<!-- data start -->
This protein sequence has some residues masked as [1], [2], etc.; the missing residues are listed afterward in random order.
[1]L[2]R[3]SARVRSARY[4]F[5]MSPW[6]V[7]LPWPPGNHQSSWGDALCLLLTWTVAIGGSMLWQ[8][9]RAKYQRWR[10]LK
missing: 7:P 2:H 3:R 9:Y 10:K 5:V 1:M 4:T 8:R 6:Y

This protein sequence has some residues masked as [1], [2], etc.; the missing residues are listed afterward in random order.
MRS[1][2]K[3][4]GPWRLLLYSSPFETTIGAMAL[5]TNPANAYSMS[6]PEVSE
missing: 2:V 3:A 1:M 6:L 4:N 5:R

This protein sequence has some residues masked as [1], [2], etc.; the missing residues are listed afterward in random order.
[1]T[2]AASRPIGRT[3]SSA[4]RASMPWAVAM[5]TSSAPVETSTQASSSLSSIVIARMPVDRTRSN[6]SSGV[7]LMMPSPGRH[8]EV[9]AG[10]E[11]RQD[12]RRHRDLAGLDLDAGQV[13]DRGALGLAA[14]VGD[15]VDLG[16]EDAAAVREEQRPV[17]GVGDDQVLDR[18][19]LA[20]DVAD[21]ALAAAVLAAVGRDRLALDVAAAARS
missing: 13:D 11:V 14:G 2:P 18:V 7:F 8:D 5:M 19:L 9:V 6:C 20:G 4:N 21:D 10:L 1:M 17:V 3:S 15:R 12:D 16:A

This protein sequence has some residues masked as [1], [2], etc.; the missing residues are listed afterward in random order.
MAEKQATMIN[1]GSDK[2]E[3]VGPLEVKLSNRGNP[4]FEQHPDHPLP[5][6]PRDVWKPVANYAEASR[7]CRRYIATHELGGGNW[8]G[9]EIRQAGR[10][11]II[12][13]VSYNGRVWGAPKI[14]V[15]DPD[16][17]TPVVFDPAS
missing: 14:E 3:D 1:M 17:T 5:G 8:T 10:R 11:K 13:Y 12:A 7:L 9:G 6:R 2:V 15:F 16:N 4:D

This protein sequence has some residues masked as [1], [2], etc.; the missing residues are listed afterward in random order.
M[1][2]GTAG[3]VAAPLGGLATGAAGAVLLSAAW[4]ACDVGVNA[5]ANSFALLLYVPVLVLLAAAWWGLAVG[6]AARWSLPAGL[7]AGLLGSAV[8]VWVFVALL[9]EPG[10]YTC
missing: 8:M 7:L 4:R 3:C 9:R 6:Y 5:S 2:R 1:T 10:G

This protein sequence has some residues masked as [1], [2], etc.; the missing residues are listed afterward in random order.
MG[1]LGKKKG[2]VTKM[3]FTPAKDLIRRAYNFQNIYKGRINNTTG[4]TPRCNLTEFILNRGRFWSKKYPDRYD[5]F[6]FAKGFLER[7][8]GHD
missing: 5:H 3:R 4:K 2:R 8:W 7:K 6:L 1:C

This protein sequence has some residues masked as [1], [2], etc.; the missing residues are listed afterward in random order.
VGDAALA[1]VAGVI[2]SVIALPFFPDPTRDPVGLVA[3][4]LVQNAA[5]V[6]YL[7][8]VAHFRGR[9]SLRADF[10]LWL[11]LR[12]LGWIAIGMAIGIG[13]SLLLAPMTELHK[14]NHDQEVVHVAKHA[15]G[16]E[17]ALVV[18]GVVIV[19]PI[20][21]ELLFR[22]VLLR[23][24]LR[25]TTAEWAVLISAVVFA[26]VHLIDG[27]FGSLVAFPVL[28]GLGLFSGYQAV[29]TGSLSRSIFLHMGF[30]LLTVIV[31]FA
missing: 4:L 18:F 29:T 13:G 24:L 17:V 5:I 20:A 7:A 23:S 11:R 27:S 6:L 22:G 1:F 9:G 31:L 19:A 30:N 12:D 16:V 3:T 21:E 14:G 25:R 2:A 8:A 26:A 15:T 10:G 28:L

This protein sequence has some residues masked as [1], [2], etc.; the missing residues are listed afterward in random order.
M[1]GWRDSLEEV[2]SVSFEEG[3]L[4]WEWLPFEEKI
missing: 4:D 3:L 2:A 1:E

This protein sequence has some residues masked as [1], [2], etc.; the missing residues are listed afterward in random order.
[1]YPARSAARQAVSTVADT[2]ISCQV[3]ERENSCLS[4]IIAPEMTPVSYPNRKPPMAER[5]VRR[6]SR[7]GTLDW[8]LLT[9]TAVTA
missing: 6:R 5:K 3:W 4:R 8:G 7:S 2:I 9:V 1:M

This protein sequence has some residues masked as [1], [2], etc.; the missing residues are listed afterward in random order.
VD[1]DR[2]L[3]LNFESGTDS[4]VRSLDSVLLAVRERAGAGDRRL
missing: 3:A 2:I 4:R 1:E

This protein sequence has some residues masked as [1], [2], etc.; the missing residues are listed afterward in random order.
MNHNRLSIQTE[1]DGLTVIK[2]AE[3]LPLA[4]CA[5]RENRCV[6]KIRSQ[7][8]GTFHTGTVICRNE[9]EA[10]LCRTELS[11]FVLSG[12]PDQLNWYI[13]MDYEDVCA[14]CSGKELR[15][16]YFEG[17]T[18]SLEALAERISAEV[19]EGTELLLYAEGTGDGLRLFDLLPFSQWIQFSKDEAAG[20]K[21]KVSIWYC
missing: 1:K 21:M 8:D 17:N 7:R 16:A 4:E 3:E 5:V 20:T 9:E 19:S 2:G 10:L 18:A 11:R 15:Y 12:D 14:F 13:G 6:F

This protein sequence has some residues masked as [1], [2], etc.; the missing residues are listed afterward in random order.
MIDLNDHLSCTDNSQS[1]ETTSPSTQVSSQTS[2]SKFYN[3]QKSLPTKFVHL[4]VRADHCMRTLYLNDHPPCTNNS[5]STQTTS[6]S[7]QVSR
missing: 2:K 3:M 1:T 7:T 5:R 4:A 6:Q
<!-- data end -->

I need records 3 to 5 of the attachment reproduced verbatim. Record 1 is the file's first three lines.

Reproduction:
This protein sequence has some residues masked as [1], [2], etc.; the missing residues are listed afterward in random order.
[1]T[2]AASRPIGRT[3]SSA[4]RASMPWAVAM[5]TSSAPVETSTQASSSLSSIVIARMPVDRTRSN[6]SSGV[7]LMMPSPGRH[8]EV[9]AG[10]E[11]RQD[12]RRHRDLAGLDLDAGQV[13]DRGALGLAA[14]VGD[15]VDLG[16]EDAAAVREEQRPV[17]GVGDDQVLDR[18][19]LA[20]DVAD[21]ALAAAVLAAVGRDRLALDVAAAARS
missing: 13:D 11:V 14:G 2:P 18:V 7:F 8:D 5:M 19:L 9:V 6:C 20:G 4:N 21:D 10:L 1:M 17:V 3:S 15:R 12:D 16:A

This protein sequence has some residues masked as [1], [2], etc.; the missing residues are listed afterward in random order.
MAEKQATMIN[1]GSDK[2]E[3]VGPLEVKLSNRGNP[4]FEQHPDHPLP[5][6]PRDVWKPVANYAEASR[7]CRRYIATHELGGGNW[8]G[9]EIRQAGR[10][11]II[12][13]VSYNGRVWGAPKI[14]V[15]DPD[16][17]TPVVFDPAS
missing: 14:E 3:D 1:M 17:T 5:G 8:T 10:R 11:K 13:Y 12:A 7:L 9:G 6:R 2:V 15:F 16:N 4:D

This protein sequence has some residues masked as [1], [2], etc.; the missing residues are listed afterward in random order.
M[1][2]GTAG[3]VAAPLGGLATGAAGAVLLSAAW[4]ACDVGVNA[5]ANSFALLLYVPVLVLLAAAWWGLAVG[6]AARWSLPAGL[7]AGLLGSAV[8]VWVFVALL[9]EPG[10]YTC
missing: 8:M 7:L 4:R 3:C 9:R 6:Y 5:S 2:R 1:T 10:G